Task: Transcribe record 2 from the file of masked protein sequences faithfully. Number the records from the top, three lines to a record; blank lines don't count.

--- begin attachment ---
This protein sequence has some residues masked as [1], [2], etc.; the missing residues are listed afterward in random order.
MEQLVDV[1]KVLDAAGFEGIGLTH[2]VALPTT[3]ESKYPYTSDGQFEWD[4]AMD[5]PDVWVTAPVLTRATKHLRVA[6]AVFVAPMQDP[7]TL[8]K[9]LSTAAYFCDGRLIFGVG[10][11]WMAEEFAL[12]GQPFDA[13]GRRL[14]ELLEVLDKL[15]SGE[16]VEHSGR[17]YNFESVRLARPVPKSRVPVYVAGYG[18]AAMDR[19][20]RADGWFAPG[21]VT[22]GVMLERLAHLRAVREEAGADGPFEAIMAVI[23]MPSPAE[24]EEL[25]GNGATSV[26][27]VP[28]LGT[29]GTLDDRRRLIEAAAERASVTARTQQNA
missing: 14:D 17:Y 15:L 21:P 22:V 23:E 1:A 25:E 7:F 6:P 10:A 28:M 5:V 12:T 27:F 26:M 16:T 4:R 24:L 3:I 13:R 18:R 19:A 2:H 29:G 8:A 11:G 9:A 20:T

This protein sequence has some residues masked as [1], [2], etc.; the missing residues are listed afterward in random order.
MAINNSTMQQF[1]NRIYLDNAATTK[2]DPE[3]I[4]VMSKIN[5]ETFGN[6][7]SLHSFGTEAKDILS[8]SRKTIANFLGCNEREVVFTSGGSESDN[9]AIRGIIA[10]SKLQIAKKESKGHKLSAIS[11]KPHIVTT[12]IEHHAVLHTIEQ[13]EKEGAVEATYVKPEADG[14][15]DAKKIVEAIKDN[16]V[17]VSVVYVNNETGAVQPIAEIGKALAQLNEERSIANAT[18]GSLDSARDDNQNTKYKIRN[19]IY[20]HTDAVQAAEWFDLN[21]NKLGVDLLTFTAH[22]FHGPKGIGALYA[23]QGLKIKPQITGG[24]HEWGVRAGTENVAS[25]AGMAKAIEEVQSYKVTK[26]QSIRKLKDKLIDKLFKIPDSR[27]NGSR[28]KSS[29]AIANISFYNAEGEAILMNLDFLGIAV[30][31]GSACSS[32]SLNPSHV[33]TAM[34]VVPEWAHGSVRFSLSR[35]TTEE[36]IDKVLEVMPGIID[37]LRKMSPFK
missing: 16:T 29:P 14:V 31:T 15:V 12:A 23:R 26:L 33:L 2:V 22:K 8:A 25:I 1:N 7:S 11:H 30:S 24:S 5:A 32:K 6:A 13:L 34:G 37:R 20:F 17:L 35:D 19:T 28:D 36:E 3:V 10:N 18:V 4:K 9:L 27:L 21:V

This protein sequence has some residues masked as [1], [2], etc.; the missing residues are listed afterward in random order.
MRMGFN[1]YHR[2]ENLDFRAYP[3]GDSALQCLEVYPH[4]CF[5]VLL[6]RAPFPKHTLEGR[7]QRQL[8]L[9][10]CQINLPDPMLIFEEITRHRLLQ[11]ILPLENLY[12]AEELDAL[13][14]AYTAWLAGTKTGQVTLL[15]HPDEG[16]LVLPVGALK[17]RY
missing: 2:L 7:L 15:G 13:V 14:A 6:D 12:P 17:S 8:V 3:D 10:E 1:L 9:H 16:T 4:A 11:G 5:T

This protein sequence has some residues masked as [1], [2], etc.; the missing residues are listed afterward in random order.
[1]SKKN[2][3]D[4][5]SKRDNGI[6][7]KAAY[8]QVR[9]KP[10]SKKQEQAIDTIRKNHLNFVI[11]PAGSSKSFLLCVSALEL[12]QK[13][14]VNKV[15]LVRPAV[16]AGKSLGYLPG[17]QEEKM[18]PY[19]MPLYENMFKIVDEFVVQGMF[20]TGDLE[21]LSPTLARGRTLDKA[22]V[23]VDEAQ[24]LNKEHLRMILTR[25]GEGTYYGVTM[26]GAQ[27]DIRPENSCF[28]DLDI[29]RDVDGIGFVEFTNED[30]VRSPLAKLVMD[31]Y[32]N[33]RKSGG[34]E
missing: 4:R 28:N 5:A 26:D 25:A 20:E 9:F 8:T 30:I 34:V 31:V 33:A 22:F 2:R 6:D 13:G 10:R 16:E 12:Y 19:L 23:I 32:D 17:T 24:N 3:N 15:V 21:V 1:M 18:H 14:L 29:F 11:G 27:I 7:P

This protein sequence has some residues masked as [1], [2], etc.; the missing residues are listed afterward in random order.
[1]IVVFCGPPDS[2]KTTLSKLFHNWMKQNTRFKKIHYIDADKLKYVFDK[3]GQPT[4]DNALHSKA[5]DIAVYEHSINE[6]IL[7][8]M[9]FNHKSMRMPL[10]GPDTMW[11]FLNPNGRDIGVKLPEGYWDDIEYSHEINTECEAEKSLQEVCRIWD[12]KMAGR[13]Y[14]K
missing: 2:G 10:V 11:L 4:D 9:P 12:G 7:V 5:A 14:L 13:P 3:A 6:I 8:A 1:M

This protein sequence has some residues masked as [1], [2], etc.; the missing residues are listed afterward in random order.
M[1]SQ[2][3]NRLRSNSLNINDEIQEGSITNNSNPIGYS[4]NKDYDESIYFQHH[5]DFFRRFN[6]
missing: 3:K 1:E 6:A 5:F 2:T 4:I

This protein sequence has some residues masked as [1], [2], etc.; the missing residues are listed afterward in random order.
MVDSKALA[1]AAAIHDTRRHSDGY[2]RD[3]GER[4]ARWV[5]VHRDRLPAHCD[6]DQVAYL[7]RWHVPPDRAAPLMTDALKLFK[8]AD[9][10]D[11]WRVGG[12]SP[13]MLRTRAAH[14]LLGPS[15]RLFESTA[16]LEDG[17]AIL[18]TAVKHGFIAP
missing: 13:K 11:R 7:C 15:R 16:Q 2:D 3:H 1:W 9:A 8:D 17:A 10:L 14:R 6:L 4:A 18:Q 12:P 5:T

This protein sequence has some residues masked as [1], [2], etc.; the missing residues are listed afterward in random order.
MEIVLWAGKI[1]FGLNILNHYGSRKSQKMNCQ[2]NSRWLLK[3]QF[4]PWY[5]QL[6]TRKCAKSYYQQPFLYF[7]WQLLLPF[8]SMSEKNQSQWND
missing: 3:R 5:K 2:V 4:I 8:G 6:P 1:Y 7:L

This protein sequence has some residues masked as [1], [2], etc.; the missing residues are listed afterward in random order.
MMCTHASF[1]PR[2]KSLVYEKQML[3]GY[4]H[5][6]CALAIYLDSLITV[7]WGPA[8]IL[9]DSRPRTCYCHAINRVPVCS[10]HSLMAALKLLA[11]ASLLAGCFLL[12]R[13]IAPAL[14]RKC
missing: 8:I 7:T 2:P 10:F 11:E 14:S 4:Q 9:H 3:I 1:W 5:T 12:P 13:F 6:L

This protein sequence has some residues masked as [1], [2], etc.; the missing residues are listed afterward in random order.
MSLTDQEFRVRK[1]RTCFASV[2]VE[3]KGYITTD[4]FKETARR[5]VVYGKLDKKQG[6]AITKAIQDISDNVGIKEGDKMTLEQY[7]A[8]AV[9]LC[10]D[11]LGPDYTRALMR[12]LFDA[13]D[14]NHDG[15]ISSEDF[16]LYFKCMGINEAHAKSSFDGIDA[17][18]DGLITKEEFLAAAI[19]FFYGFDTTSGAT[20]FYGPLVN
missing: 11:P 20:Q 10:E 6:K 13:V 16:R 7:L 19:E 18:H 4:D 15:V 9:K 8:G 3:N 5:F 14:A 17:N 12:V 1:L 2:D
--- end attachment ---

This protein sequence has some residues masked as [1], [2], etc.; the missing residues are listed afterward in random order.
MAINNSTMQQF[1]NRIYLDNAATTK[2]DPE[3]I[4]VMSKIN[5]ETFGN[6][7]SLHSFGTEAKDILS[8]SRKTIANFLGCNEREVVFTSGGSESDN[9]AIRGIIA[10]SKLQIAKKESKGHKLSAIS[11]KPHIVTT[12]IEHHAVLHTIEQ[13]EKEGAVEATYVKPEADG[14][15]DAKKIVEAIKDN[16]V[17]VSVVYVNNETGAVQPIAEIGKALAQLNEERSIANAT[18]GSLDSARDDNQNTKYKIRN[19]IY[20]HTDAVQAAEWFDLN[21]NKLGVDLLTFTAH[22]FHGPKGIGALYA[23]QGLKIKPQITGG[24]HEWGVRAGTENVAS[25]AGMAKAIEEVQSYKVTK[26]QSIRKLKDKLIDKLFKIPDSR[27]NGSR[28]KSS[29]AIANISFYNAEGEAILMNLDFLGIAV[30][31]GSACSS[32]SLNPSHV[33]TAM[34]VVPEWAHGSVRFSLSR[35]TTEE[36]IDKVLEVMPGIID[37]LRKMSPFK
missing: 16:T 29:P 14:V 31:T 15:V 12:A 23:R 26:L 33:L 2:V 22:K 8:A 25:I 1:N 7:S 11:H 30:S 24:S 5:A 32:K 6:A 13:L 34:G 37:R 20:F 17:L 35:D 19:T 28:D 36:E 3:V 10:N 18:V 4:K 9:L 27:L 21:V